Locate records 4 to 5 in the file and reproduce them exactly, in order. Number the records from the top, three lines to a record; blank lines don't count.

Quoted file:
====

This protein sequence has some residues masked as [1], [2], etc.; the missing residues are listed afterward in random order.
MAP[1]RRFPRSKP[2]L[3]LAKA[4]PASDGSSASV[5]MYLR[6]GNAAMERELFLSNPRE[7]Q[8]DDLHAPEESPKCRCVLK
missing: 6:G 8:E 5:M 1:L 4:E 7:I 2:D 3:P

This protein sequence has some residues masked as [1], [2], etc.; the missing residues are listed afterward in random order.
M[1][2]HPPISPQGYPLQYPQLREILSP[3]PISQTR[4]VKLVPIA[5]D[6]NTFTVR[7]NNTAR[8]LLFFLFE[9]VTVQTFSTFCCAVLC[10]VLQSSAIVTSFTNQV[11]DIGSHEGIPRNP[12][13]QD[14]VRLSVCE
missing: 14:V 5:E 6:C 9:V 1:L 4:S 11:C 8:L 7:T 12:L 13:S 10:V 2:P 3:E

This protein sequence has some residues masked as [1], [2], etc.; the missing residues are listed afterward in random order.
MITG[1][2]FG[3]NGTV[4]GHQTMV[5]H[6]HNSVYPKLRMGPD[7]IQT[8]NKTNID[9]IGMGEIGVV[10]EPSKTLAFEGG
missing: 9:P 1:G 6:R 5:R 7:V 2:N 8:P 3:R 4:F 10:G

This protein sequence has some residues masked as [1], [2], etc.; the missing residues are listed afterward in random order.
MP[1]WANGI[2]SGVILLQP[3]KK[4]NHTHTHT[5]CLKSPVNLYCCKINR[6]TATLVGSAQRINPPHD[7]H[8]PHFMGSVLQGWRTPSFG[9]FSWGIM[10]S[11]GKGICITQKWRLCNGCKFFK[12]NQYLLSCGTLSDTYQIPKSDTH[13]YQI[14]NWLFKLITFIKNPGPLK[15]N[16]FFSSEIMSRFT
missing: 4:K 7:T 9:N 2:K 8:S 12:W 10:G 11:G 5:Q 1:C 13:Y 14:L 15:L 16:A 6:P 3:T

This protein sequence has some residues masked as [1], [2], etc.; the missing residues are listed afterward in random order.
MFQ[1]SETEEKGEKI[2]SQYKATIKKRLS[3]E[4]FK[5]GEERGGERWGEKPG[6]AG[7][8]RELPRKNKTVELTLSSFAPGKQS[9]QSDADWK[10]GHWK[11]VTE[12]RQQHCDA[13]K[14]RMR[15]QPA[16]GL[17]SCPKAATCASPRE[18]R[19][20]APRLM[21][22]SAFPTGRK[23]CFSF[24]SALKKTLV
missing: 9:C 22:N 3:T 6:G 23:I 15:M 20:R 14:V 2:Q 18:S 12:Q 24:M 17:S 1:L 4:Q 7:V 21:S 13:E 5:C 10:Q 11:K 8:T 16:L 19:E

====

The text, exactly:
This protein sequence has some residues masked as [1], [2], etc.; the missing residues are listed afterward in random order.
MP[1]WANGI[2]SGVILLQP[3]KK[4]NHTHTHT[5]CLKSPVNLYCCKINR[6]TATLVGSAQRINPPHD[7]H[8]PHFMGSVLQGWRTPSFG[9]FSWGIM[10]S[11]GKGICITQKWRLCNGCKFFK[12]NQYLLSCGTLSDTYQIPKSDTH[13]YQI[14]NWLFKLITFIKNPGPLK[15]N[16]FFSSEIMSRFT
missing: 4:K 7:T 9:N 2:K 8:S 12:W 10:G 11:G 5:Q 1:C 13:Y 14:L 15:L 16:A 6:P 3:T

This protein sequence has some residues masked as [1], [2], etc.; the missing residues are listed afterward in random order.
MFQ[1]SETEEKGEKI[2]SQYKATIKKRLS[3]E[4]FK[5]GEERGGERWGEKPG[6]AG[7][8]RELPRKNKTVELTLSSFAPGKQS[9]QSDADWK[10]GHWK[11]VTE[12]RQQHCDA[13]K[14]RMR[15]QPA[16]GL[17]SCPKAATCASPRE[18]R[19][20]APRLM[21][22]SAFPTGRK[23]CFSF[24]SALKKTLV
missing: 9:C 22:N 3:T 6:G 23:I 15:M 20:R 14:V 2:Q 18:S 12:Q 24:M 17:S 1:L 4:Q 7:V 21:S 13:E 5:C 10:Q 11:K 8:T 16:L 19:E